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ACCTG 6910 Building Enterprise & Business Intelligence Systems (e.bis). Association Rule Mining. Olivia R. Liu Sheng, Ph.D. Emma Eccles Jones Presidential Chair of Business. Main Expectations. Knowledge pattern in focus Definitions and examples A basic method How to tune the method

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Acctg 6910 building enterprise business intelligence systems e bis

ACCTG 6910Building Enterprise & Business Intelligence Systems(e.bis)

Association Rule Mining

Olivia R. Liu Sheng, Ph.D.Emma Eccles Jones Presidential Chair of Business


Main expectations
Main Expectations

  • Knowledge pattern in focus

  • Definitions and examples

  • A basic method

  • How to tune the method

  • Decision support applications

  • When to use association rule mining

  • Reading – T2, pp. 225 - 236


Association
Association

  • Under a given condition,

    a set of objects  (implies) another set of objects

    Examples

  • Retail items purchased together

  • Services subscribed by the same customer

  • Web pages a user access in a session

  • Courses taken by the same student

  • Medications prescribed by a doctor for a patient visit

  • Genes that are expressed at the same level


Decision support applications
Decision Support Applications

  • Customer relationship management

  • Retail merchandise placement

  • Online retail catalog design

  • Website link re-organization

  • Fraud detection

  • Gene analysis for cancer prevention


Preliminary
Preliminary

  • Set Theory

    • A set is a collection of objects.

      E.g., set A = {3,5} and set B= {1,3,5}

    • Elements of a set are the objects belong to it.

      E.g., 3 {3,5}, 3 {1,3,5}, 3 A and 3 B

    • Set X is a subset of set Y if any element in X belongs to Y, denoted as X Y. E.g., A B or {3,5} {1,3,5}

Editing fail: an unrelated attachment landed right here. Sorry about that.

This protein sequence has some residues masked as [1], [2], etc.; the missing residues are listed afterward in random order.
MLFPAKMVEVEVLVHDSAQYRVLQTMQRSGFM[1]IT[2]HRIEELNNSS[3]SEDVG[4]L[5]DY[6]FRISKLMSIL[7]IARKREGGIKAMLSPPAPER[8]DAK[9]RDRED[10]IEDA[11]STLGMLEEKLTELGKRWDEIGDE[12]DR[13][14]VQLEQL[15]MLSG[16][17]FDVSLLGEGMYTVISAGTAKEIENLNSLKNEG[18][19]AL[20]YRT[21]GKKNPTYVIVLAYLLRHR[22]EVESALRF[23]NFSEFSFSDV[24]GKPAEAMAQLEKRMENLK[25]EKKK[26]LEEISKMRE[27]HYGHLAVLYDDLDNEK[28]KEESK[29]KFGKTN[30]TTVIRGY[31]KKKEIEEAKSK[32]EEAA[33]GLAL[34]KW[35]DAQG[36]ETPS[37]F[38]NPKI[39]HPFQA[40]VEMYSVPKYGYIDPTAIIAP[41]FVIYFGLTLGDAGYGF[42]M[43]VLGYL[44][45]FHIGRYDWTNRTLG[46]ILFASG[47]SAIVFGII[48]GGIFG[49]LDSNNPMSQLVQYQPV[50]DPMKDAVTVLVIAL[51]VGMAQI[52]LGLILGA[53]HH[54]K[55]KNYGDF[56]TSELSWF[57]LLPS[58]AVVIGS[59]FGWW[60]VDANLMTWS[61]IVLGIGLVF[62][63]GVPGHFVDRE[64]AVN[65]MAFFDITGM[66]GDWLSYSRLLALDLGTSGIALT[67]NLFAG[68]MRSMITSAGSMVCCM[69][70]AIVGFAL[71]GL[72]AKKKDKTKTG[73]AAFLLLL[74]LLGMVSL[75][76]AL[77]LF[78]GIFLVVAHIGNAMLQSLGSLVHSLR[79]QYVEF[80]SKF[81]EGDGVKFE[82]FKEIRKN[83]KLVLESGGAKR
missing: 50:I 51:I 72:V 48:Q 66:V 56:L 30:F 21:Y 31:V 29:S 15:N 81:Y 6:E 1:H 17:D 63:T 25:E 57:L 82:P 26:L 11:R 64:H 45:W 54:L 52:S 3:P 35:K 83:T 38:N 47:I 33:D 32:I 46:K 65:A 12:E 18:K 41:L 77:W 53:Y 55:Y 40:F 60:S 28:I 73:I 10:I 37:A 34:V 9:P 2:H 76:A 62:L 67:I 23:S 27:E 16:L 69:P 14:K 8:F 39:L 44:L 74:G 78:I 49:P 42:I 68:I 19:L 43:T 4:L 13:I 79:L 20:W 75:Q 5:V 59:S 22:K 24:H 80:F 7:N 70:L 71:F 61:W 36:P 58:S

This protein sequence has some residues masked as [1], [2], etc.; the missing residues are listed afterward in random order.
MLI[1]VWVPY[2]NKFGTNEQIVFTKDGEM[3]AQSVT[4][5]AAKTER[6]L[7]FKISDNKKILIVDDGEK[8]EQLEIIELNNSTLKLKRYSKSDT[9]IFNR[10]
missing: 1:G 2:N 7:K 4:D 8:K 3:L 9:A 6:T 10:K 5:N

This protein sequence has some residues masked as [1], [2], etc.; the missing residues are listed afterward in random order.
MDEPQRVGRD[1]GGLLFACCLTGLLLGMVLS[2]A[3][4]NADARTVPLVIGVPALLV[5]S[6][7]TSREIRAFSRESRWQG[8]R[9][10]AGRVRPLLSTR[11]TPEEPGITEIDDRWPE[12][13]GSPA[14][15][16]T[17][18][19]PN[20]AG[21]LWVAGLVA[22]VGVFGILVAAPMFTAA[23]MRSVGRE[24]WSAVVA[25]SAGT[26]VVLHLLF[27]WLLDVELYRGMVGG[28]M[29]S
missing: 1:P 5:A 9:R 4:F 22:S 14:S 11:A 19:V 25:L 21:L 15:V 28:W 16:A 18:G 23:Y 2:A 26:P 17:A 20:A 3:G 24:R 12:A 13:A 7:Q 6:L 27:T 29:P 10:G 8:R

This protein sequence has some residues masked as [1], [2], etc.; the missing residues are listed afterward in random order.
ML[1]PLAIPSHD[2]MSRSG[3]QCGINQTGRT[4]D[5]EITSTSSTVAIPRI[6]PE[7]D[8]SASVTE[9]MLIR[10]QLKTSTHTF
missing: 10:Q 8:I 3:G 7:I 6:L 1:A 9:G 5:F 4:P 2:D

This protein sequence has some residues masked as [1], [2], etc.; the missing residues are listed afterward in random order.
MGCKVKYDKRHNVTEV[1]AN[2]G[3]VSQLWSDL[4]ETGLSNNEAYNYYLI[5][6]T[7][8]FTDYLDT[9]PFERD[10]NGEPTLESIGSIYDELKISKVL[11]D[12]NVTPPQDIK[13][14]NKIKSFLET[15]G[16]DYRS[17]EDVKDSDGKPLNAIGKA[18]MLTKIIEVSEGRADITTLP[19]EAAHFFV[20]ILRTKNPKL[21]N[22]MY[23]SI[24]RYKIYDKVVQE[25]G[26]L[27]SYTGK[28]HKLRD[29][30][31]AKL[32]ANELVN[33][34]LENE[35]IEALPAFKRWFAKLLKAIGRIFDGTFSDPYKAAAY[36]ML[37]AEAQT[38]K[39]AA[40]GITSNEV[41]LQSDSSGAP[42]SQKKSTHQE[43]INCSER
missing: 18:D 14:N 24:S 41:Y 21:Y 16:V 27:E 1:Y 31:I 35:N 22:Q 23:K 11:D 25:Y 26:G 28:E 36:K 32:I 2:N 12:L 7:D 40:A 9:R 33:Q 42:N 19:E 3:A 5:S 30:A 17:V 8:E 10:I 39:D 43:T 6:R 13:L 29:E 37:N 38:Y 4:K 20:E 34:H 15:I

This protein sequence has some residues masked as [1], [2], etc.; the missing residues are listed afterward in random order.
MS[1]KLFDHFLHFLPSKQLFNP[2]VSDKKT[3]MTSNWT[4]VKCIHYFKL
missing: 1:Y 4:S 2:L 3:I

Preliminary1
Preliminary

  • Two properties of set

    • An element in a set is counted only once

      E.g., {1,3,5} = {1,3,3,5}

    • There is no order of elements in a set

      E.g., {3,1,5} = {1,3,5}


Association rules
Association Rules

  • Given: A database of transactions

  • Example of transactions:

  • a customer’s visit to a grocery store

  • an online purchase at a virtual store such as ‘Amazon.com’

  • Format of transactions:

  • date transaction ID customer ID Item

  • 1/1/99 001 001 egg

  • 1/1/99 001 001 milk


Association rules1
Association Rules

Find: patterns in the form of association rules

Association rules : correlate the presence of one set of items (X)

with the presence of another set of items (Y), denoted as X  Y

Example : {purchase egg,milk}  {bread}

How to measure correlations in association rules?


Association rules2
Association Rules

Itemset: a set of items, ex. {egg, milk}

Size of Itemset: number of items in that itemset.

The ratio of the number of transactions that purchases all items in an itemset to the total number of transactions is called the support of the itemset.


Association rules3
Association Rules

Example:

TID CID Item Price Date

101 201 Computer 1500 1/4/99

101 201 MS Office 300 1/4/99

101 201 MCSE Book 100 1/4/99

102 201 Hard disk 500 1/8/99

102 201 MCSE Book 100 1/8/99

103 202 Computer 1500 1/21/99

103 202 Hard disk 500 1/2199

103 202 MCSE Book 100 1/2199


Association rules4
Association Rules

In this example:

The support of the 2-itemset {Computer,Hard disk}

is 1/3=33.3%.

What is the support of 1-itemset {Computer}?


Association rules5
Association Rules

Two important metrics for association rules:

If two itemsets X and Y co-exist in a transaction database,

the association rule XY holds with

supports s which is the ratio of

the # oftransactions purchasing both X and Y

to (÷) the total # of transactions

confidence c which is the ratio of

the # oftransactions purchasing both X and Y

to (÷) the # of transactions purchasing X only.